Earlier this week, the world was stunned by the British vote to leave the European Union within 2 years. The most likely impact on corporate real estate markets and operations will be immediate. While equity markets have recovered somewhat from the lows, it’s unlikely that the stock market will return to its historical highs of last week any time soon.
Performance management in corporate real estate has matured rapidly over the last ten years due primarily to the evolution of sophisticated real estate management systems. With the advent of integrated workplace management systems(IWMS), and now cloud based point systems (like Visual Lease), CRE organizations have a wide range of options in the type and utility of portfolio management systems.
In the last several blog posts, I’ve explored various aspects about the future and how these trends may affect the workplace. One key variable in the future workplace is demographic differences, or how generational differences will impact workplace design. I suspect we all assume various truisms about the major generations.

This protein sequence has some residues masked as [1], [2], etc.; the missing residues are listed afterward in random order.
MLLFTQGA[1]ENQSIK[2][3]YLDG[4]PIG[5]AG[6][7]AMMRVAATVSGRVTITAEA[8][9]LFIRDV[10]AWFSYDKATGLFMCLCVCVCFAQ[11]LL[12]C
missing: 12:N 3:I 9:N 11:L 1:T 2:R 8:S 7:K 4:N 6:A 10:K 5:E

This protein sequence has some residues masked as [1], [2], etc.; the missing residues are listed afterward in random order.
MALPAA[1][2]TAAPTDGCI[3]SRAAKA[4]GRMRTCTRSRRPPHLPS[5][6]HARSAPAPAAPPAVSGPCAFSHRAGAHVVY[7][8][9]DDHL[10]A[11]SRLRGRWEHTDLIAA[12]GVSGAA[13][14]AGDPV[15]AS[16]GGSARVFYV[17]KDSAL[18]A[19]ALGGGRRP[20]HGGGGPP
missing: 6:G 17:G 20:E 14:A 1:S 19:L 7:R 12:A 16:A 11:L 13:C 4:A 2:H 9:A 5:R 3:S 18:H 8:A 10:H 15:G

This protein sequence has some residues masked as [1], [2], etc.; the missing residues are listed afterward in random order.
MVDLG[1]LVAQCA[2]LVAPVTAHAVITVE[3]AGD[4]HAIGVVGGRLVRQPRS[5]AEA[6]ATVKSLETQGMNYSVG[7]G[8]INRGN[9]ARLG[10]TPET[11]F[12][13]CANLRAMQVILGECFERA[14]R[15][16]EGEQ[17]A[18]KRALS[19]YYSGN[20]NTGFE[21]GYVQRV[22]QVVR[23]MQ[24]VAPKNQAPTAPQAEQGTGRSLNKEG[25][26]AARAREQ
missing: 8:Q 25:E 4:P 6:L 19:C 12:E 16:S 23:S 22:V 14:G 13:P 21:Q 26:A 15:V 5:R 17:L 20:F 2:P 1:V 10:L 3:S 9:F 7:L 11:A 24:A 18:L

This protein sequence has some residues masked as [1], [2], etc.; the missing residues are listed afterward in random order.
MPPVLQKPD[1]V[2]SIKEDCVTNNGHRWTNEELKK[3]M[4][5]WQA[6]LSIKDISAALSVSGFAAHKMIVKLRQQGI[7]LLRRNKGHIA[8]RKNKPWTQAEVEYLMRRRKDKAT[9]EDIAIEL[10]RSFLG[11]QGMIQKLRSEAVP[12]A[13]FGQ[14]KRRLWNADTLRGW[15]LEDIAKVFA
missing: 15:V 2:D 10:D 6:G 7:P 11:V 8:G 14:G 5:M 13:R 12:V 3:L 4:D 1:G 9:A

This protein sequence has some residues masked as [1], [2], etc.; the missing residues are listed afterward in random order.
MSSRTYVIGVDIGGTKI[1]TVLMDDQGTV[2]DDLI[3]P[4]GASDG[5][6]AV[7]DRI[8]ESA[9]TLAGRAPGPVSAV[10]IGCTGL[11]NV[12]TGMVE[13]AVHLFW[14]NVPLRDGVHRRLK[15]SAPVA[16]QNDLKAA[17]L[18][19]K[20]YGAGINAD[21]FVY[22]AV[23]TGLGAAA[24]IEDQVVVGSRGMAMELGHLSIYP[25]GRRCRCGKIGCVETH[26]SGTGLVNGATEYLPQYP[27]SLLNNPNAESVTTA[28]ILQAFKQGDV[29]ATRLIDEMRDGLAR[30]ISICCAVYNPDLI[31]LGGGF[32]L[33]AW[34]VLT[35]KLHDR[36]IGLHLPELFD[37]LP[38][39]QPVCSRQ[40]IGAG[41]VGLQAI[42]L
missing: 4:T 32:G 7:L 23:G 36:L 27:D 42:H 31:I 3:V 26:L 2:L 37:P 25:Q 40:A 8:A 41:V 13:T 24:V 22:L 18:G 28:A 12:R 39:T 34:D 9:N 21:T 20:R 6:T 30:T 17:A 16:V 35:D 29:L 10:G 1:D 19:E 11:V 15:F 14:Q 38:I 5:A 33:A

In my last Blog entry I wrote that IOT would be a megatrend that would revolutionize building operations by imbedding machine addressable technology in every aspect of the built environment. IOT is not new. In fact the technology has been around since the late 1990s. Gartner estimates that there will be nearly 26 billion devices on the Internet of Things by 2020.
Price Waterhouse Coopers recently published a report, “The Future of Work, a Journey to 2022,” in which the consulting firm developed three scenarios of how the future of work may evolve over the next 7 years. Mike reviews them here.
October, 2015 is the month and year when Marty McFly traveled from July 1985 to the future in the famous Delorean time machine. Thus, it’s a good time to review past predictions of the changing workplace, and to rate their accuracy. Predictions of the future almost always miss the mark. Here are a few of my favorite classic misses:*